Indri

David Fisher

About Indri

Indri is a text search engine developed at UMass. It is a part of the Lemur project.

From an academic perspective, Indri is interesting because it combines inference networks with language modeling. The query language, which is reminicent of the Inquery query language, allows researchers to experiment with proximity, document structure, text passages, and other document features without writing code. Like other academic engines, Indri can parse TREC newswire and web collections, and it is able to return results in the TREC standard format.

From an industrial perspective, Indri is interesting because it is efficient, supported, and easy to integrate. Indri is freely available from UMass with a flexible BSD-inspired license. Indri includes an API that is accessible from C++, Java, C# and PHP. Indri also can be distributed across a cluster of nodes for high speed query performance. In version 2.0, Indri adds true multithreaded operation, so documents can be added, queried and deleted concurrently.

About the Indri Applications

The IndriBuildIndex application can build Indri repositories from TREC formatted documents, HTML documents, text documents, and PDF files. Additionally, on Windows it can index Word and PowerPoint documents. IndriBuildIndex understands tags in HTML/XML documents, and it can be instructed to index them as well.

The IndriRunQuery application evaluates queries against one or more Indri repositories, and returns the results in a ranked list of documents. IndriRunQuery can be instructed to print the document text as well, or the text of passages if the query is a passage retrieval query.

The IndriDaemon application is a repository server. It waits for connections from IndriRunQuery (or from other applications using the QueryEnvironment interface) and processes queries from network requests. One copy of IndriRunQuery can connect to many !IndriDaemon instances at once, making retrieval using a cluster of machines possible.

Using the Indri API

Indri provides the QueryEnvironment and IndexEnvrionment classes, which can be used from C++, Java, C# or PHP (although indexing is not supported from PHP). The IndriBuildIndex and IndriRunQuery applications use these classes exclusively. Please keep in mind that we reserve the right to change any classes within Indri that are not in the indri::api namespace. If you write your code to use only indri::api classes, we will do our best to make sure they still work in future versions of Indri.

IndexEnvironment understands many different file types. However, you can create your own file type, as long as it is XML-like, and tell IndexEnvironment how to index it. Then, using the addFile method, IndexEnvironment can index your document(s). If you want to do more complex processing on your data, or if your data is arriving in real time, you may parse your document into a ParsedDocument structure. The IndexEnvrionment object can index these structures directly.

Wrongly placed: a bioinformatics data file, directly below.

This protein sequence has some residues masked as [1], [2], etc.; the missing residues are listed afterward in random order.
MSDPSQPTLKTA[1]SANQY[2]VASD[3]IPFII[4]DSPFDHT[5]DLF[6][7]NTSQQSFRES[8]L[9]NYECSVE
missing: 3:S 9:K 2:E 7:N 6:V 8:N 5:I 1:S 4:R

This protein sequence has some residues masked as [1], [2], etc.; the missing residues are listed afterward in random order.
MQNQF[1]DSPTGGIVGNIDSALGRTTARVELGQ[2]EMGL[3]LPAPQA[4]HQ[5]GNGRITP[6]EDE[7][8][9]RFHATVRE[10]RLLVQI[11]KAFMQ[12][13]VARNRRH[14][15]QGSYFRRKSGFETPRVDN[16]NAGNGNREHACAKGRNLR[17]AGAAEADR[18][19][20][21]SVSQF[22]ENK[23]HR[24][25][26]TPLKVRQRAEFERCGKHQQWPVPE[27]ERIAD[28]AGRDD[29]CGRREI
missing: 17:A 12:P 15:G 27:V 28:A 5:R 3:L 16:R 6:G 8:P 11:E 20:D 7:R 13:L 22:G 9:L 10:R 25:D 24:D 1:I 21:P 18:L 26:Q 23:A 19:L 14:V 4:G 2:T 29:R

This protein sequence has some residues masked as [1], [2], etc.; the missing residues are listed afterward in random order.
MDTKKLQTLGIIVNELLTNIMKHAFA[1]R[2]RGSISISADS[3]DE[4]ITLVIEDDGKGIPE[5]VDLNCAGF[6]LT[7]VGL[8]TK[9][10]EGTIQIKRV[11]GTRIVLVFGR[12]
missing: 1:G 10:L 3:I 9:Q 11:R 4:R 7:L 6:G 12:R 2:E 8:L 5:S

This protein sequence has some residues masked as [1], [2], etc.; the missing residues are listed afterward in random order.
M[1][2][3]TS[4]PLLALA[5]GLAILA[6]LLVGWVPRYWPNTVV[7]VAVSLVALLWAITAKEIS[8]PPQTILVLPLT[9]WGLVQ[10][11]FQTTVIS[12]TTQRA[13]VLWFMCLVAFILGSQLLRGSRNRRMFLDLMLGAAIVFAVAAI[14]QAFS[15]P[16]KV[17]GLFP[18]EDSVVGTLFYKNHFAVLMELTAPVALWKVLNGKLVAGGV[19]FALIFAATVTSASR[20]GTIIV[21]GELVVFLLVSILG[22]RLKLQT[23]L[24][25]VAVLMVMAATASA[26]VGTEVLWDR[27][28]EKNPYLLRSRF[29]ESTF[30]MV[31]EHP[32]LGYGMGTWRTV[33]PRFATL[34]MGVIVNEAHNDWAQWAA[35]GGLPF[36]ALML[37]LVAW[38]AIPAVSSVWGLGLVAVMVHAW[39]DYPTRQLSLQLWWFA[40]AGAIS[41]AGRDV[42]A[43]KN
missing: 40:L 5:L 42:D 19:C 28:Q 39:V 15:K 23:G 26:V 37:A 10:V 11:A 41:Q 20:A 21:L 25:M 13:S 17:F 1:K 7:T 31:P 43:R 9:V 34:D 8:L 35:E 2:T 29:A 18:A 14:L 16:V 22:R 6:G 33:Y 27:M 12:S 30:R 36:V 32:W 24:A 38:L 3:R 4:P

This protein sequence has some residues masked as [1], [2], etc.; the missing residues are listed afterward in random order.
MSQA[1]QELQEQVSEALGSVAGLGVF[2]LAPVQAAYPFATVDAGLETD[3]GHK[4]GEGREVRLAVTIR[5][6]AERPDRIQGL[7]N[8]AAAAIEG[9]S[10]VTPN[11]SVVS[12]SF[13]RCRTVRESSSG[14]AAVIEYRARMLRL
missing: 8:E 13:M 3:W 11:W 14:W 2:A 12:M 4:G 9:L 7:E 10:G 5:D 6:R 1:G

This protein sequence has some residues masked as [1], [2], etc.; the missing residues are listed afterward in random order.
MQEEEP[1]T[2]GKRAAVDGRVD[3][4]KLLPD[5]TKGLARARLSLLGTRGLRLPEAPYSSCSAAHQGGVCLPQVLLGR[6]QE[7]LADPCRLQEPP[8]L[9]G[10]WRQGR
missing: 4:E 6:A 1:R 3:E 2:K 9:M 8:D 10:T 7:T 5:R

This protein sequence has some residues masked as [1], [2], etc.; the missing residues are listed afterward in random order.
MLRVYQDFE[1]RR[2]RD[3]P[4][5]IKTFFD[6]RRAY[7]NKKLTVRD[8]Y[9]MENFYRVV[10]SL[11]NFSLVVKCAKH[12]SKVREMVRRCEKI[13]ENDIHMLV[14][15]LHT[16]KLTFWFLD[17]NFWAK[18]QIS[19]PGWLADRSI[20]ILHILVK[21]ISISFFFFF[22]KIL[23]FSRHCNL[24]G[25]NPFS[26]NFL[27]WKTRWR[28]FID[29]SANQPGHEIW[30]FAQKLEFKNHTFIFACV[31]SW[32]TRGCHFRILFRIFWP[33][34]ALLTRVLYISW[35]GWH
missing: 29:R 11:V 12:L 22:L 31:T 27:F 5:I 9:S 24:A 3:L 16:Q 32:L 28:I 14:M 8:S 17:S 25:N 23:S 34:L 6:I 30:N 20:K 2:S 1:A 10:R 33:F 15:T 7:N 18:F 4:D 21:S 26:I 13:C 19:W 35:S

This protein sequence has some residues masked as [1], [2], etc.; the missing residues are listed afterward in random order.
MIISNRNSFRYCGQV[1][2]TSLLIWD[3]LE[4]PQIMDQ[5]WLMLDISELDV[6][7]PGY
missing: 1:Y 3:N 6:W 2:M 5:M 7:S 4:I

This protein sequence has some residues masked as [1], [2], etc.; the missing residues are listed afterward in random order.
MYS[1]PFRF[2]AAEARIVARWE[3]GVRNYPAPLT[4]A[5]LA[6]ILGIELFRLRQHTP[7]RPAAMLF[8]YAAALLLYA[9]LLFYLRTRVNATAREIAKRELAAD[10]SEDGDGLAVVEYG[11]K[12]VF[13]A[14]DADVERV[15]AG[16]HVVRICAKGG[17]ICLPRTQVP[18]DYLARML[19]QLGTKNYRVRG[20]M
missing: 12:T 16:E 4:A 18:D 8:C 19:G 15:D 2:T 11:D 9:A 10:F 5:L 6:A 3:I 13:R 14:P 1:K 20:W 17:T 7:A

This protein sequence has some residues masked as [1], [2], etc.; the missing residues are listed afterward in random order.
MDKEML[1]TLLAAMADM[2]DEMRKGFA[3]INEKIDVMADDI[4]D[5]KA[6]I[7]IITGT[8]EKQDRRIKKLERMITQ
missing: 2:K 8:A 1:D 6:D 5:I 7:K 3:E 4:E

QueryEnvironment allows you to run queries and retrieve a ranked list of results. You can use runAnnotatedQuery to retrieve match information (annotations), which is useful for highlighting matched words in documents. By using the addIndex method with an instance of IndexEnvironment, you can evaluate queries on an index that is currently being built. The addServer method allows you to connect to IndriDaemon processes for distributed retrieval.

How do I use the Indri API from Java?

First, you need to build Indri including the Java wrappers. On Unix, you do this by adding the --enable-java line when running the configure script. The script should find your Java installation automatically, but if it doesn't, you can show it where to find java by using the --with-javahome parameter. If you are using Windows, use the swig project file from Visual Studio to build the Java API. You may need to change the include path on the project to point to your Java installation.

Once that's built, indri.jar and liblemur_jni.so should be in your lemur/swig/obj/java directory. If you are using Mac OS X, liblemur_jni.so will be called liblemur_jni.jnilib. The indri.jar file contains all of the Java support files for Indri, while liblemur_jnii.so contains the Indri C++ code.

If you run an application that uses the indri.jar file, it will attempt to load the liblemurjni.so file automatically. For this to work, you need to set the java.library.path variable correctly. You can do this on the java command line:

java -cp indri.jar -Djava.library.path=lemur/swig/obj/java MyIndriApplication

For more information on the structure of Indri indexes, see: [Indri Repository Structure].

For information on building queries with the Indri Query Language, see: [The Indri Query Language].


Related

Wiki: Home
Wiki: Indri Repository Structure
Wiki: Overview
Wiki: The Indri Query Language